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BASEBALL HELD HOSTAGE -- DAY 210: WHAT'S THEIR "BEST OFFER"
Published March 9, 1995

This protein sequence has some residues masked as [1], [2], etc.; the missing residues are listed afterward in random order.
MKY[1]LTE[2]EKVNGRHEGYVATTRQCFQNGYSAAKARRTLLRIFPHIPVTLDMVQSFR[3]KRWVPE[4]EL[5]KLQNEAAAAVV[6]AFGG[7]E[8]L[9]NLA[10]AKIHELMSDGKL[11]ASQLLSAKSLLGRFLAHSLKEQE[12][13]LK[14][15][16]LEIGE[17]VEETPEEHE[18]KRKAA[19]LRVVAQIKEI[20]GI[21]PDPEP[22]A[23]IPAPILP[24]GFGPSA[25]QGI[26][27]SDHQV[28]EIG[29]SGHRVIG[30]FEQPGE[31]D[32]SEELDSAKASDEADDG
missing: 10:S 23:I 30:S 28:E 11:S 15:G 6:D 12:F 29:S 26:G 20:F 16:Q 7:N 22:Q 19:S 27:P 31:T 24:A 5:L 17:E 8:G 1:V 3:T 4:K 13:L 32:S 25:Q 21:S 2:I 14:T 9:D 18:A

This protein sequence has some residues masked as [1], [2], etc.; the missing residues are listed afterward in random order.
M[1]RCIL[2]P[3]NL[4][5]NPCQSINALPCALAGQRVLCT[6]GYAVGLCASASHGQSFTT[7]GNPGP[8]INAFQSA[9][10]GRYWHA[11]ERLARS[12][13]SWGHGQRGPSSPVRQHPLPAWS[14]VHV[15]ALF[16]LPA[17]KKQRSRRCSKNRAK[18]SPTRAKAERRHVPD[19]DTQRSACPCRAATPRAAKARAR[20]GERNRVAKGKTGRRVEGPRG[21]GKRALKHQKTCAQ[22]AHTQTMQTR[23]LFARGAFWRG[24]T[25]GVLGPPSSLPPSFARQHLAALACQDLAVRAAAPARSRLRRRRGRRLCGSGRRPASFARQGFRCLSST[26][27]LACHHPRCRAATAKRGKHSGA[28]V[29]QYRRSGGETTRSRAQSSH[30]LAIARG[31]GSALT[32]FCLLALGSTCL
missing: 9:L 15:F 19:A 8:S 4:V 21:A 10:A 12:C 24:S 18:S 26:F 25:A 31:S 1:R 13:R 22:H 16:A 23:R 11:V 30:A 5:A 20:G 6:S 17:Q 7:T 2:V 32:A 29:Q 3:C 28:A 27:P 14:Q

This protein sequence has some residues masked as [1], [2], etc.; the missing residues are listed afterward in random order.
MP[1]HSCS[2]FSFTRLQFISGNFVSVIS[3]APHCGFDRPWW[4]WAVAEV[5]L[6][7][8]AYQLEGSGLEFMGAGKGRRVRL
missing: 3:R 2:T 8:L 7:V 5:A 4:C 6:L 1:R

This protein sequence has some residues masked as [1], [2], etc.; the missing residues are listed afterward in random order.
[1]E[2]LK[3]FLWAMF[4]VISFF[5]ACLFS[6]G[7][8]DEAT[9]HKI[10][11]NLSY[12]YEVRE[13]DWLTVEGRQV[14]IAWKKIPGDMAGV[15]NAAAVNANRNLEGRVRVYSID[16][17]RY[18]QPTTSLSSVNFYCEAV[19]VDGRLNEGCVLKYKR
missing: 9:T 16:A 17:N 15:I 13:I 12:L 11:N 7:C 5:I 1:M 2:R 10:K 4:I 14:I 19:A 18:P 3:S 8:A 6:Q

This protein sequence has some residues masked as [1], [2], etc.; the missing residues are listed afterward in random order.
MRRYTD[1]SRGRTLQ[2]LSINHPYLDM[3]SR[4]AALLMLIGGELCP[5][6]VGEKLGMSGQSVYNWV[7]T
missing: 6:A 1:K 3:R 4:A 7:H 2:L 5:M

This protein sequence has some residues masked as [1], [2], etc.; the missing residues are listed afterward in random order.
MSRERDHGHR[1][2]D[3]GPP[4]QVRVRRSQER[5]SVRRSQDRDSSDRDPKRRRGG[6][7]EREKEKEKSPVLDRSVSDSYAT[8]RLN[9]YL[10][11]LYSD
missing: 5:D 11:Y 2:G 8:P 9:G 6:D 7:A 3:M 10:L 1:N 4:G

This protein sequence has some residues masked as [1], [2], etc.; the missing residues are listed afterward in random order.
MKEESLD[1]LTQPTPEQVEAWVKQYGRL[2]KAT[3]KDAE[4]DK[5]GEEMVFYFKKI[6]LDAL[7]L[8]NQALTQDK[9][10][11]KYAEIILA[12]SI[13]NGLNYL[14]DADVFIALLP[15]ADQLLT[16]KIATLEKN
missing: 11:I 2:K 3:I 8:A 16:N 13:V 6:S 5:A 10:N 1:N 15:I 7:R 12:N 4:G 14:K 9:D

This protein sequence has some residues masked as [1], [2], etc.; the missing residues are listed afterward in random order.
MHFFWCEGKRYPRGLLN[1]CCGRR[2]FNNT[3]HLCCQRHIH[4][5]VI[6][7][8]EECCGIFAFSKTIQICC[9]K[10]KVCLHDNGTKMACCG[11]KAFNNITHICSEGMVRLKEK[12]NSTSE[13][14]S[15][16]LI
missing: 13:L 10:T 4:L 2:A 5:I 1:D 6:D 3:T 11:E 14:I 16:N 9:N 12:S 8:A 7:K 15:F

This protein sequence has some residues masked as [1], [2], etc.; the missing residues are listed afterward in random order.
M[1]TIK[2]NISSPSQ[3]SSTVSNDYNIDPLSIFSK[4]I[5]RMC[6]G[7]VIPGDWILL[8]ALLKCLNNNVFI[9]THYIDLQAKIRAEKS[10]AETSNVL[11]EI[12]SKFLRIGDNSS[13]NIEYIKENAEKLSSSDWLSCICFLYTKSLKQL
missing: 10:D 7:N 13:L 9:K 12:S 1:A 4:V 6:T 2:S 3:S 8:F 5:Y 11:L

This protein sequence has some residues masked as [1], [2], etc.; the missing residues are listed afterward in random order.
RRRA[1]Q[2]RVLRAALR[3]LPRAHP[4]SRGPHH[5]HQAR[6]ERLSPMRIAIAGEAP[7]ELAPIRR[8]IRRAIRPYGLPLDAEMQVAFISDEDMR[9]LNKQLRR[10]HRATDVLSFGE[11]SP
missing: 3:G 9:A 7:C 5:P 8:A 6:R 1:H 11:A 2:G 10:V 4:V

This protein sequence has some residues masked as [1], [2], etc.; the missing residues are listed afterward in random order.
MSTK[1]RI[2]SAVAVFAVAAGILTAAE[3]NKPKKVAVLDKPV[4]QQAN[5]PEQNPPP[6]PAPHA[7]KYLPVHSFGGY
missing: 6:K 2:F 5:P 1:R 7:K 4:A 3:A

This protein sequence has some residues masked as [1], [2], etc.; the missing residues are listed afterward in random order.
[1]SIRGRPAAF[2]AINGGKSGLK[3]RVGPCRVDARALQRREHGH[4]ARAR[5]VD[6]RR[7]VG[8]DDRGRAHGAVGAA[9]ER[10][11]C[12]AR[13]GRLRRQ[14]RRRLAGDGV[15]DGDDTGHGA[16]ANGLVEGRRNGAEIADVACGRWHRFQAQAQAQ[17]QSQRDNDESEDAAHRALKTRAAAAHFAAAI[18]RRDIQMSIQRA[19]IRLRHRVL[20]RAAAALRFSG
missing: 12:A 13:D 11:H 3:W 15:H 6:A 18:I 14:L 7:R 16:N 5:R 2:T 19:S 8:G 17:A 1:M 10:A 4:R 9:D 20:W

Special Mediator William Usery addresses the owners today at their meeting at The Breakers in Palm Beach, FL. He is expected to stick to his plan to call on the owners to put their "best offer" on the table when talks resume next week, despite the union's unhappiness with that plan. Yankees Owner George Steinbrenner called on Usery to take a more forceful role: "He has to aggressively try to get the two sides to reach a deal. And if they can't, he has to call it like he sees it. He needs to say this side or that side needs to do more." But Mark Masek notes the union is unlikely to allow Usery to play a larger role. They believe that the "best offer" plan opens the door for owners to declare another impasse and unilaterally impose working conditions, as they did in December (WASHINGTON POST, 3/9). ESPN's Peter Gammons reports the owners are essentially being told this week to "keep it in the room, not worry about what the NLRB is going to do within the next 5-10 days and wait for the players to crack" ("SportsCenter," 3/8). EXPECTED FIREWORKS PETER OUT: Orioles Owner Peter Angelos arrived at the owners' meetings, but the subject of the Orioles' refusal to play replacement games was not discussed at either the American League or full ownership meetings. Angelos: "I know exactly where they stand, and they know exactly where I stand." AL President Gene Budig: "The Orioles understand our position, and we understand theirs" (Thom Loverro, WASHINGTON TIMES, 3/9). "The silence was deafening" (Peter Schmuck, Baltimore SUN, 3/9). HARD-LINE NOT HARD ENOUGH? Expos Owner Claude Brochu says the owners will not soften their position, and, despite the fact that the salary cap has been replaced by a luxury tax plan, Brochu still believes the cap "is the best solution" to the game's economic problems. TORONTO STAR columnist (and former Expos P.R. man) Richard Griffin notes the owners' revenue-sharing plan, which was devised in '94, and is now approved by the players, is contingent on a salary cap. Writes Griffin, "The cap has been removed from the table and some now speculate that large-market gloves are coming off. With 'salary cap' being replaced by 'luxury tax,' look for some big-hammer owners to threaten an attempted overthrow of the Fort Lauderdale plan unless an on-field settlement is reached -- now" (TORONTO STAR, 3/9). NLRB UPDATE: David Parker, spokesperson for NLRB General Counsel Fred Feinstein, "said a decision will not be handed down before Friday at the earliest on the union's complaint owners again bargained in bad faith" (Hal Bodley, USA TODAY, 3/9). Jayson Stark reports, "Several management sources indicated privately that if the NLRB obtains an injunction restoring the old economic rules and the union then calls off the strike, owners are not afraid to lock out players. Owners also apparently were advised that while a lockout could lead to huge financial damages in court, baseball attorneys believe they will win any court challenges by the players" (PHILADELPHIA INQUIRER, 3/9). GET IT DONE, BY GEORGE: Despite his ascension to the MLB Executive Council, Steinbrenner said he expects to play no greater role in the labor dispute other than speaking out in favor of a deal. But the N.Y. TIMES' Murray Chass notes that Steinbrenner's silence "has puzzled many people." Some theories: He is repaying Bud Selig and Jerry Reinsdorf for their support while he was on suspension for 2 1/2 years; he is protecting his large revenue share from MSG cable; he would need the owners' approval should he want to move the Yankees to New Jersey (N.Y. TIMES, 3/9).